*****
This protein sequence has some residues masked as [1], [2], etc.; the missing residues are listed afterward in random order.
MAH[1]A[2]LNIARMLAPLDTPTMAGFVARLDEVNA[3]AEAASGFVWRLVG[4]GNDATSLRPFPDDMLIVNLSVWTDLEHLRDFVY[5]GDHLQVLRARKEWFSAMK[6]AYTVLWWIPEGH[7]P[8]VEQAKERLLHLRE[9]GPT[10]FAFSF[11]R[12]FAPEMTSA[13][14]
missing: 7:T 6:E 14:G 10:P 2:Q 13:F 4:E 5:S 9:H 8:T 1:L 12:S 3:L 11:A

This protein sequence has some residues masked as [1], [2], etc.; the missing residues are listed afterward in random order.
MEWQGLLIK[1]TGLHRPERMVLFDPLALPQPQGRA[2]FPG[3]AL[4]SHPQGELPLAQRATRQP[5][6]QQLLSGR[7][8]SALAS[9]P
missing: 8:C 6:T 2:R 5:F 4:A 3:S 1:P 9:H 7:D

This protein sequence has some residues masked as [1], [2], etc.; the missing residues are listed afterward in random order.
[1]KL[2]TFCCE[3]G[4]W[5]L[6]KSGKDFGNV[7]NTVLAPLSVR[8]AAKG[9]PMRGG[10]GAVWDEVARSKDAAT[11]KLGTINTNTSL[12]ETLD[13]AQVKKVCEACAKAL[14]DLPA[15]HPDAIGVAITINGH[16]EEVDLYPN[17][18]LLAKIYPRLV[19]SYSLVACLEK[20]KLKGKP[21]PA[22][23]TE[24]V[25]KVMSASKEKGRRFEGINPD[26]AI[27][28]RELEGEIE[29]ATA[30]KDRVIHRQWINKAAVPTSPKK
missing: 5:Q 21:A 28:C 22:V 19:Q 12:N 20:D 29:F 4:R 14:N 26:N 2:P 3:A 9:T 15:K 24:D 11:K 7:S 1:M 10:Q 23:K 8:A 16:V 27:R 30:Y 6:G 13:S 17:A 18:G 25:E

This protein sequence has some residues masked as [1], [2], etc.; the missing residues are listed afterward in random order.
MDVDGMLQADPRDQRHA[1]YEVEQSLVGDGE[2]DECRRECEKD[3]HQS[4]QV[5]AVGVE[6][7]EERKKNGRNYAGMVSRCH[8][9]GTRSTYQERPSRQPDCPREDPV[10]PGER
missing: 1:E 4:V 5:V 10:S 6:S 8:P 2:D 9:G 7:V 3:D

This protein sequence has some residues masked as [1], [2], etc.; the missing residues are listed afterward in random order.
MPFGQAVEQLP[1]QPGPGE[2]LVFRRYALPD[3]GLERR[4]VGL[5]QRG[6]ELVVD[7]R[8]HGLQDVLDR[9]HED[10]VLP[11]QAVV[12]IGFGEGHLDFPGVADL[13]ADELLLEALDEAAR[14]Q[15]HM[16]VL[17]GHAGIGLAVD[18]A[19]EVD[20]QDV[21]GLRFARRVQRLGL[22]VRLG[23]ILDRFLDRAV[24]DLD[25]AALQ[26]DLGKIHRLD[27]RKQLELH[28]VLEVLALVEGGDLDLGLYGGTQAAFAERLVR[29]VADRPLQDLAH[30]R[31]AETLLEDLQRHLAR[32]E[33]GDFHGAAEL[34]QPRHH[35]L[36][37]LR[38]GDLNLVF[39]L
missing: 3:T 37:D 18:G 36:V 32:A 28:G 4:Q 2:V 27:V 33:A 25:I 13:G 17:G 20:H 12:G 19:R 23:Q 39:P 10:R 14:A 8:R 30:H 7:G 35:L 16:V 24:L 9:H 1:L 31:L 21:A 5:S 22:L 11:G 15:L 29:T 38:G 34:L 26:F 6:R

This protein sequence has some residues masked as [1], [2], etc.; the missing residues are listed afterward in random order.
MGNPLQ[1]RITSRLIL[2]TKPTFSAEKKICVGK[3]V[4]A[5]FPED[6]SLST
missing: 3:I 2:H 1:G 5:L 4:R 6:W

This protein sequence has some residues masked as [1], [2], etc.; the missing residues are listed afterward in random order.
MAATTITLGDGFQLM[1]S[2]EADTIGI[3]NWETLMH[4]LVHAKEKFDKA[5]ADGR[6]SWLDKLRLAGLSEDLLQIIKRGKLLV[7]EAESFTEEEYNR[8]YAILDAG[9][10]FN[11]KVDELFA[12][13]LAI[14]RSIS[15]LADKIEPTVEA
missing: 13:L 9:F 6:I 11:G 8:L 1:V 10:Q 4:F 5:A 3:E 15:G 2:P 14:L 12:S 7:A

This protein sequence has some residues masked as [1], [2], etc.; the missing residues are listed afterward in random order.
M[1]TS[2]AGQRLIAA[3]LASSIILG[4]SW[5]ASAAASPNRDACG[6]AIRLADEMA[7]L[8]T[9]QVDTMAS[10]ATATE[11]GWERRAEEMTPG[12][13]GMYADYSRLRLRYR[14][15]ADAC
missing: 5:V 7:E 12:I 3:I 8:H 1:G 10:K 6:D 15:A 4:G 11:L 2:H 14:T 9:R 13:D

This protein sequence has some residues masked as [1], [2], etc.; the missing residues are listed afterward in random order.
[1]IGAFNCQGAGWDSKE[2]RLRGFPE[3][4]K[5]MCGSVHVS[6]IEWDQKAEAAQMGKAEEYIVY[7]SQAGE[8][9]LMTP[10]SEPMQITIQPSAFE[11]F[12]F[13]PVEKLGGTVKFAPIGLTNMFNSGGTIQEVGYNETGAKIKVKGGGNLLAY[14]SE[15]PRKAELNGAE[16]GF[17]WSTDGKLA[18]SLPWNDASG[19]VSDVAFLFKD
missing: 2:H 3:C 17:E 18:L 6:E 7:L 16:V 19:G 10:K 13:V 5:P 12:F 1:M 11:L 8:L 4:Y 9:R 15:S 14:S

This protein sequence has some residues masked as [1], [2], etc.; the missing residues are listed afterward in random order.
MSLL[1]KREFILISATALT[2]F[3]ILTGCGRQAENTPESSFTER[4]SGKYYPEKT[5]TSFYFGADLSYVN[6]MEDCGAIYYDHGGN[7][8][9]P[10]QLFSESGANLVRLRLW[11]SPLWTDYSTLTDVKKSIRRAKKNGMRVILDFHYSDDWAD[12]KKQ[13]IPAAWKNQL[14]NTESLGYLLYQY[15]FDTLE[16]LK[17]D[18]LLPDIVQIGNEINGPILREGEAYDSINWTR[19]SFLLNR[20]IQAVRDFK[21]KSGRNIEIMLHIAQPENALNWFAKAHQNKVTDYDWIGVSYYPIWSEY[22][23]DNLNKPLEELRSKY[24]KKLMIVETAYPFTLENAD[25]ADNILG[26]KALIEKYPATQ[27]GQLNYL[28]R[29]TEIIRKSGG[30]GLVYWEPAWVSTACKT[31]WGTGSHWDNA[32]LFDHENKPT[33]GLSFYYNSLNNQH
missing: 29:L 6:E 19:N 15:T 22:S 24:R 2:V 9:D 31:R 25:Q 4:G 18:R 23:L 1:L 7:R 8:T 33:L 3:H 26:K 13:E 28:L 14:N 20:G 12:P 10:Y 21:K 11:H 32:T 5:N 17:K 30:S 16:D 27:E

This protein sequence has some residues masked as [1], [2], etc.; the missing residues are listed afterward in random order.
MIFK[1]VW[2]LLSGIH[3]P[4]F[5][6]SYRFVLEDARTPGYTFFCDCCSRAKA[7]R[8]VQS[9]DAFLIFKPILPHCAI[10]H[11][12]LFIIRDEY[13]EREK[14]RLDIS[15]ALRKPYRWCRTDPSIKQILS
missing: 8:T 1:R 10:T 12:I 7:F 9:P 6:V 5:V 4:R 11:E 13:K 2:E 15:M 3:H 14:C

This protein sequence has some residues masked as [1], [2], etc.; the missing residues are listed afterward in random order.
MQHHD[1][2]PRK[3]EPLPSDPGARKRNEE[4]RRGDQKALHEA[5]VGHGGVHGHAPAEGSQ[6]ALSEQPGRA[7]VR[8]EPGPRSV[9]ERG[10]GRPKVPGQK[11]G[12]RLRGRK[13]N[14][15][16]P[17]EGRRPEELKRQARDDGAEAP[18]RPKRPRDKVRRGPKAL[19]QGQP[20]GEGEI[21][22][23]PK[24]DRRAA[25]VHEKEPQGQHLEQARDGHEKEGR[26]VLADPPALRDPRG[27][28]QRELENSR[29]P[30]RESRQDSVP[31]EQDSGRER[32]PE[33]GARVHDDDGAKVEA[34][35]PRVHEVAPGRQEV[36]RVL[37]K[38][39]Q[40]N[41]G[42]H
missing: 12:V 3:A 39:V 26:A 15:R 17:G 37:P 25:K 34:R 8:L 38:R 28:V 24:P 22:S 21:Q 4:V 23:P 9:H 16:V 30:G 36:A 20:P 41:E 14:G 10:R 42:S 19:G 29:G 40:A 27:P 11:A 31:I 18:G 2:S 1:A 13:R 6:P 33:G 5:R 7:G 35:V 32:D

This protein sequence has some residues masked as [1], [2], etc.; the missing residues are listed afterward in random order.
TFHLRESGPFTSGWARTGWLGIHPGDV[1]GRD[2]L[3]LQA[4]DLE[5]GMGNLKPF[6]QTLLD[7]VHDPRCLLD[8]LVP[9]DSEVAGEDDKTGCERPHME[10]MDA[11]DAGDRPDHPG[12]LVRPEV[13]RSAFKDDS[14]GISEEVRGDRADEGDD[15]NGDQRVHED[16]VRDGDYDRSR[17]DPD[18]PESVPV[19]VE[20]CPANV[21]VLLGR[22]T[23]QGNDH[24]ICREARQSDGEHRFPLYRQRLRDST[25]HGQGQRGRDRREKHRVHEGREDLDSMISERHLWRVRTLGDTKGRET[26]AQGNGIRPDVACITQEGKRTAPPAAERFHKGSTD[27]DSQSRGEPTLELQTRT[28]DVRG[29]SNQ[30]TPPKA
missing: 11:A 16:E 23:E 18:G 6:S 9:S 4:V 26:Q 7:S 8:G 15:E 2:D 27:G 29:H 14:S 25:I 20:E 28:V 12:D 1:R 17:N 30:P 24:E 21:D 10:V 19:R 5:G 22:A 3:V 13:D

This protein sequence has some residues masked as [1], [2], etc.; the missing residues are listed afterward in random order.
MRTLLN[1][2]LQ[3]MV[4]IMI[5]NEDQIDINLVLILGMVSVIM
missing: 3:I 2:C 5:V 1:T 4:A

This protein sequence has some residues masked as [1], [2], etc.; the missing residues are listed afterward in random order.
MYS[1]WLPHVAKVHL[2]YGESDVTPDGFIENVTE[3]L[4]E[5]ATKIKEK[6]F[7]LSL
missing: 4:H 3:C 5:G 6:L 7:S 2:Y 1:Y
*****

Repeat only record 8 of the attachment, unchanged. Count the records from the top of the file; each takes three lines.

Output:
This protein sequence has some residues masked as [1], [2], etc.; the missing residues are listed afterward in random order.
M[1]TS[2]AGQRLIAA[3]LASSIILG[4]SW[5]ASAAASPNRDACG[6]AIRLADEMA[7]L[8]T[9]QVDTMAS[10]ATATE[11]GWERRAEEMTPG[12][13]GMYADYSRLRLRYR[14][15]ADAC
missing: 5:V 7:E 12:I 3:I 8:H 1:G 10:K 6:D 15:A 4:G 11:L 2:H 14:T 9:R 13:D